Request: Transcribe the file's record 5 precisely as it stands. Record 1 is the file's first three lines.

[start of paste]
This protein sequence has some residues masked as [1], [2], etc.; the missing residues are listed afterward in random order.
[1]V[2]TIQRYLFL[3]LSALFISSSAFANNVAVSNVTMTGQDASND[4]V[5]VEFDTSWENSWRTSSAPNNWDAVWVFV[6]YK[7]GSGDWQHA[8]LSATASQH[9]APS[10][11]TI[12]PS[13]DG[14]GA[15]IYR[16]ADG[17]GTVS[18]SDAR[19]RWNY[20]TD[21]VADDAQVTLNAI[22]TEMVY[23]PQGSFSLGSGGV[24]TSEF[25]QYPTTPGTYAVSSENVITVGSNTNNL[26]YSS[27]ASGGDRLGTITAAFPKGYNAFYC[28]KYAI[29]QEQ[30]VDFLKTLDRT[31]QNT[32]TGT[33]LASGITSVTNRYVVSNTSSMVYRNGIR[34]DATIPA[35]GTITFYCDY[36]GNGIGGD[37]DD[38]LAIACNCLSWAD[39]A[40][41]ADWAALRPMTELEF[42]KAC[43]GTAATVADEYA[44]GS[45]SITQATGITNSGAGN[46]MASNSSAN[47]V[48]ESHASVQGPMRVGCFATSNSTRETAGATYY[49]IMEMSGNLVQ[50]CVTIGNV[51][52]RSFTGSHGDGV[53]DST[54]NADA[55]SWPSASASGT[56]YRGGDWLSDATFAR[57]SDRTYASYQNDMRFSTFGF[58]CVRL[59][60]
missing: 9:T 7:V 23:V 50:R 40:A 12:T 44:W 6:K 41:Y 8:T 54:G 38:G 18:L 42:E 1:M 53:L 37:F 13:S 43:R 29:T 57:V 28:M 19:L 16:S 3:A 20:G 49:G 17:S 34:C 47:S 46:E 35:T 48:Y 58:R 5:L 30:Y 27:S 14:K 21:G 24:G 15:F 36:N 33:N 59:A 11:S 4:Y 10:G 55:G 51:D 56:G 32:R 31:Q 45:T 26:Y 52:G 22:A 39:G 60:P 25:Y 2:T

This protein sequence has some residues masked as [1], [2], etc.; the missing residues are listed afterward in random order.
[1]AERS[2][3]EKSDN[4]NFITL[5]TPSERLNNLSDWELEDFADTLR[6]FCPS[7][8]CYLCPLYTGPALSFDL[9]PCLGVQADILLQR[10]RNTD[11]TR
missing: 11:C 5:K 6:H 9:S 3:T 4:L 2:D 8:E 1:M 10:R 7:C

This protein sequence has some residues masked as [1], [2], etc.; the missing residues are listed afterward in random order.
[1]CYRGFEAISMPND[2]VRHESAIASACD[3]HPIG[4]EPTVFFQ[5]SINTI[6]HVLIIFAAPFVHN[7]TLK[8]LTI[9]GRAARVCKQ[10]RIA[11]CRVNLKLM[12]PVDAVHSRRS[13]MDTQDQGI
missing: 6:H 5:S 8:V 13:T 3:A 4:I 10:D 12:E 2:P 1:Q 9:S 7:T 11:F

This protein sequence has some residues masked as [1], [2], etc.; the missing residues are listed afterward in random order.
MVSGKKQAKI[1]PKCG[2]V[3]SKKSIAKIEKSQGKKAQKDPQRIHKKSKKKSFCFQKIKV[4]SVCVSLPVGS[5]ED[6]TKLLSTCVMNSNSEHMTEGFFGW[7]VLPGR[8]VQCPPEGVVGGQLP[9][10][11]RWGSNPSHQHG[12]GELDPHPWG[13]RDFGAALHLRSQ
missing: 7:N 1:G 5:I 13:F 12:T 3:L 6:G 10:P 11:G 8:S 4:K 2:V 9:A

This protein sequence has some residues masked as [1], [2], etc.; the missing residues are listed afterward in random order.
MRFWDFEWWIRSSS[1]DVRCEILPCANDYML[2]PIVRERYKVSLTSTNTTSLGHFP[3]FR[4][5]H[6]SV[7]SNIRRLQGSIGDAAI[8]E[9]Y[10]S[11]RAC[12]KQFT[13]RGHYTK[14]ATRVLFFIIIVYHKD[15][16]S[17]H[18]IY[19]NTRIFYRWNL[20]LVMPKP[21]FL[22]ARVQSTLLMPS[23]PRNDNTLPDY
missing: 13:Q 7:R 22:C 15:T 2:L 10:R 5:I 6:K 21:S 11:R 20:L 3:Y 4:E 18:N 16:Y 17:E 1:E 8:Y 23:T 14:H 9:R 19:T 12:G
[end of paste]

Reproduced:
This protein sequence has some residues masked as [1], [2], etc.; the missing residues are listed afterward in random order.
MRFWDFEWWIRSSS[1]DVRCEILPCANDYML[2]PIVRERYKVSLTSTNTTSLGHFP[3]FR[4][5]H[6]SV[7]SNIRRLQGSIGDAAI[8]E[9]Y[10]S[11]RAC[12]KQFT[13]RGHYTK[14]ATRVLFFIIIVYHKD[15][16]S[17]H[18]IY[19]NTRIFYRWNL[20]LVMPKP[21]FL[22]ARVQSTLLMPS[23]PRNDNTLPDY
missing: 13:Q 7:R 22:C 15:T 2:L 10:R 5:I 6:K 21:S 11:R 20:L 3:Y 4:E 18:N 16:Y 17:E 1:E 8:Y 23:T 14:H 9:R 19:T 12:G